The Unintended (Internal Control) Consequences of Good Intentions

It is a mistake to think you can solve any major problems just with potatoes.

McLeod Governance today introduces into the lexicon of internal controls a concept that we dare not speak its name (primarily because we cannot pronounce it … but that is another story).

From this day forward throughout the many lands and fields in which the management of risk is attempted we ask that you pray at the feet of the God of Schlimmbesserung.

For if the God of Schlimmbesserung is kind – you will probably get to keep your job and actually make a difference to the success or otherwise of your organisation and / or economy.

If the God of Schlimmbesserung is spiteful – well, at least you know that you tried your best and … it wasn’t up to scratch.

What is / who is / where is the God of Schlimmbesserung?

Well let’s start by answering what is schlimmbesserung.

Firstly it is a real word.

We promise.

It is a German word for … well … how does one actually say this … for stuffing up!

To be precise it is making something worse through an attempt to make things better.

And here at McLeod Goverance that got us thinking.

When has the God of Making Something Worse Through An Attempt To Make Things Better … better known as the God of Schlimmbesserung … paid a visit to the world of internal controls?

We came down to one day.

That day – Tuesday 30th July, 2002.

Yes McLeod Governance is calling out the day that the Public Company Accounting Reform and Investor Protection Act of 2002 (of course we are referring to Sarbanes Oxley!) was introduced as The Day that the God of Schlimmbesserung said hello to the world of internal controls.

The Act was approved by the United States House of Representatives by a vote of 334-90 and by the Senate 99-0. President George W. Bush signed it into law, stating it included “the most far-reaching reforms of American business practices since the time of Franklin D. Roosevelt.”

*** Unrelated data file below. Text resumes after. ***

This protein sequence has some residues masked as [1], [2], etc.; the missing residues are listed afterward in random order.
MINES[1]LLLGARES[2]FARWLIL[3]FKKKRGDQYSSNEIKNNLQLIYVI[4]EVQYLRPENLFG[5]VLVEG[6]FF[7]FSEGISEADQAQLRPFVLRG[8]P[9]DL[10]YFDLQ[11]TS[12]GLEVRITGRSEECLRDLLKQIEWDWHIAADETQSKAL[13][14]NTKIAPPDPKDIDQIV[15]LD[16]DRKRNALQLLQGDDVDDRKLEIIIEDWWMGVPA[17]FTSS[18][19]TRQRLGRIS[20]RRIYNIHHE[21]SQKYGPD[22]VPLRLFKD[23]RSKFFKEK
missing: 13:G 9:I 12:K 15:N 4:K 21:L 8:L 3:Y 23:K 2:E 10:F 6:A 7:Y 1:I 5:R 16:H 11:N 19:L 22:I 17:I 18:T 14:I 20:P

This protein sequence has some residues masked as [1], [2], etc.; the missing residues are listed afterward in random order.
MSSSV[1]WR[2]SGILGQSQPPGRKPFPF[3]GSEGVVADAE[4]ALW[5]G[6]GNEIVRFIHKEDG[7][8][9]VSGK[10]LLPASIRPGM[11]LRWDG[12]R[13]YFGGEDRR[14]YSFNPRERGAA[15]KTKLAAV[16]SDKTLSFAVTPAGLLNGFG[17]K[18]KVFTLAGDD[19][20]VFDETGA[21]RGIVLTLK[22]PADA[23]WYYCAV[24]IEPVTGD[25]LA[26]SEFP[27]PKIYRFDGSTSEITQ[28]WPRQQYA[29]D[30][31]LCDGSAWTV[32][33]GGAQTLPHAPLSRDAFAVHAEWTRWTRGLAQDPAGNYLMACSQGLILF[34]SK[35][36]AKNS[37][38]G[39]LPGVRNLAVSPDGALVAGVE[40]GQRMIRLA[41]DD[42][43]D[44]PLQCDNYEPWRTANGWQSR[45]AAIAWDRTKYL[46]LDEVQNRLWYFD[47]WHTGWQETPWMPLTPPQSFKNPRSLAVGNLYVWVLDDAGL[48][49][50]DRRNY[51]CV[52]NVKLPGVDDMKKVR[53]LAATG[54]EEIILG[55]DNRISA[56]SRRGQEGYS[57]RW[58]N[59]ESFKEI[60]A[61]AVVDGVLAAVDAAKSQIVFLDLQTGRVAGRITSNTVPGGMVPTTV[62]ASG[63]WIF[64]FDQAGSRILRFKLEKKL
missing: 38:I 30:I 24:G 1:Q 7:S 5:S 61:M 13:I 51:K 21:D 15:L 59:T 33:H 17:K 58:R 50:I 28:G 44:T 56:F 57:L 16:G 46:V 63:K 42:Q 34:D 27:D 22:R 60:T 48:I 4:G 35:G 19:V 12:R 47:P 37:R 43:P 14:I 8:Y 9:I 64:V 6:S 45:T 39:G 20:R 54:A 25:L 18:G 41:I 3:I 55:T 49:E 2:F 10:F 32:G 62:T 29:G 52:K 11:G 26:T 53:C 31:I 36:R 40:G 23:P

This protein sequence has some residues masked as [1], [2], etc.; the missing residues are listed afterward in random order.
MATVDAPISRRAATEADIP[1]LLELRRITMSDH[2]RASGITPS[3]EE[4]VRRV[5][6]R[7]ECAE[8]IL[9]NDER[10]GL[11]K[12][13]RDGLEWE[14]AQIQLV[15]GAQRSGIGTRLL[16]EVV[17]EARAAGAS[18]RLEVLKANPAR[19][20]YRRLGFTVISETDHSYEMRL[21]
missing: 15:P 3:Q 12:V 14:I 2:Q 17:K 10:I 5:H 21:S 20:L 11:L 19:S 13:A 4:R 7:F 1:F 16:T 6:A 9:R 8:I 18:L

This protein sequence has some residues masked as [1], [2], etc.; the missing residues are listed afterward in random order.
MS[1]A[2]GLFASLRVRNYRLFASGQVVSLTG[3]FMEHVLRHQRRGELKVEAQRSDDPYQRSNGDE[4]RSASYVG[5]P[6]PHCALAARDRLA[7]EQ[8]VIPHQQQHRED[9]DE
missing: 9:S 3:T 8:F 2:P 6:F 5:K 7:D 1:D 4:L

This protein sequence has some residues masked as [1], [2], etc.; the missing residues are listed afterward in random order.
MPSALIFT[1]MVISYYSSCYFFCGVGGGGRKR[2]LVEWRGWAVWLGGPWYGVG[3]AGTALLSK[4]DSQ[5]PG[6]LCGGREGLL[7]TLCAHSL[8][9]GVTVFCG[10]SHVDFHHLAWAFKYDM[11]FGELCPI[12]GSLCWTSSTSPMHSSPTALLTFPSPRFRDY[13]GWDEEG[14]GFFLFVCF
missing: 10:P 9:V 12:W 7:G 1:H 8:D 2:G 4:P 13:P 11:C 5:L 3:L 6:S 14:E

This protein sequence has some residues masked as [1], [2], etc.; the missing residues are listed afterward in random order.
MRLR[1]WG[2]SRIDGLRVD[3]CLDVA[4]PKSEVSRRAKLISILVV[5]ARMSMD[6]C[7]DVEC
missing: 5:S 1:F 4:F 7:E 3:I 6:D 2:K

In a 2004 interview, Senator Paul Sarbanes stated: “The Senate Banking Committee undertook a series of hearings on the problems in the markets that had led to a loss of hundreds and hundreds of billions, indeed trillions of dollars in market value. The hearings set out to lay the foundation for legislation. We scheduled 10 hearings over a six-week period, during which we brought in some of the best people in the country to testify…The hearings produced remarkable consensus on the nature of the problems: inadequate oversight of accountants, lack of auditor independence, weak corporate governance procedures, stock analysts’ conflict of interests, inadequate disclosure provisions, and grossly inadequate funding of the Securities and Exchange Commission.”

The God of Schlimmbesserung doesn’t care that you had good intentions.

It is how it ended up that counts.

A December 21, 2008 Wall St. Journal editorial stated, “The new laws and regulations have neither prevented frauds nor instituted fairness. But they have managed to kill the creation of new public companies in the U.S., cripple the venture capital business, and damage entrepreneurship. According to the National Venture Capital Association, in all of 2008 there have been just six companies that have gone public. Compare that with 269 IPOs in 1999, 272 in 1996, and 365 in 1986.”

The editorial concludes that: “For all of this, we can first thank Sarbanes-Oxley. Cooked up in the wake of accounting scandals earlier this decade, it has essentially killed the creation of new public companies in America, hamstrung the NYSE and Nasdaq (while making the London Stock Exchange rich), and cost U.S. industry more than $200 billion by some estimates.”

And for that price tag, can anyone of us say that things – as in the soundness of corporate control frameworks – have measurably improved by the introduction of Sarbanes Oxley.

How does one explain then the ‘failure’ of Sarbanes Oxley to play a role – any role – in the identification, prevention and or mitigation of say something like … hmmm …the global financial crisis.

Where were you Sarbanes Oxley when the sky was falling in and the world – literally – was looking for assurance that we weren’t going to go into the world’s worst depression?



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